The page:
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Re: Deprecate most "native" RDF serializations

From: Andy Seaborne <andy.seaborne@epimorphics.com>
Date: Fri, 04 May 2012 09:23:57 +0100
Message-ID: <4FA3921D.1030409@epimorphics.com>
To: public-rdf-wg@w3.org

On 04/05/12 05:42, Manu Sporny wrote:
> Please send a strong signal out to RDF authors deprecating the following
> "native" RDF serializations:
> * N-Triples
> * N3
> * TRiG
> * N-Quads
> * anything else that isn't TURTLE :)

What is the current state?  I seem to see Turtle and not RDF/XML these 
days but that isn't a systematic observation.

> That is, something that we can point people to and say: W3C says not to
> use that, don't use it for any future work, put a bullet in the
> serialization.
> The only officially supported RDF serializations should be:
> * TURTLE Lite

Actually, I don't see N-Triples for "Turtle Lite" as causing problems.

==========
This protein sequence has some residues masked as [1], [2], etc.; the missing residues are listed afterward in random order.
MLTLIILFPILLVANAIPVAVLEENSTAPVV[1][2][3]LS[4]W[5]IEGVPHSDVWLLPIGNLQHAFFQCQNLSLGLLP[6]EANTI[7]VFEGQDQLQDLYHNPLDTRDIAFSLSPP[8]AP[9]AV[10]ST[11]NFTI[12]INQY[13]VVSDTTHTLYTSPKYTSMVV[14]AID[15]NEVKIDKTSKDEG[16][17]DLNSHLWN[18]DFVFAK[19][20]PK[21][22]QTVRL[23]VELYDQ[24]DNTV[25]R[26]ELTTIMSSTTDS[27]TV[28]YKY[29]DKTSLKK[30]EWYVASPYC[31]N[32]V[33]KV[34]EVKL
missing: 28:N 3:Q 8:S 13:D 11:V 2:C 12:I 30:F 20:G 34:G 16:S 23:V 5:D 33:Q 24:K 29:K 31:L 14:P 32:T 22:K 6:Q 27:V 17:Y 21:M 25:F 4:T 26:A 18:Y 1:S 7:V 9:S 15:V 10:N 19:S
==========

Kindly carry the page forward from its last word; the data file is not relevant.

Developers get it and it stresses which subset of Turtle it is.

> TURTLE Lite would effectively be a subset of TURTLE - N-Quads, or
> something that would be N-Quads-like (allowing for either "s p o" or "s
> p o c" statements).

We have discussed this.  It is very helpful to know that a large set of 
data (10e6+ triples) is all triples, and not quads, ahead of time. 
Triples can be read into a single graph; quads can't. However it's done, 
a way to indicate that it's triples only is needed.

graphs != datasets.

> The goal would be to simplify the dizzying array of options authors have
> in front of them right now and send a clear message about what they
> should be using and not using.

That would be good.  Your proposed mechanism ("only officially 
supported") would be OK if there wasn't so much deployed software, 
documentation and data.  From my viewpoint of linked data, there is a 
significant amount of data out there; a lot of people (not wg members) 
who have evangelised it to their organisations; and open source projects 
who implement the specs (forget Jena here - we're here and can be 
presumed motivate to make changes -- it is other projects who don't 
inhabit WGs that I'm thinking of). That makes for a big cost of change 
and a big mess of a transition.


> -- manu
Received on Friday, 4 May 2012 08:24:27 UTC

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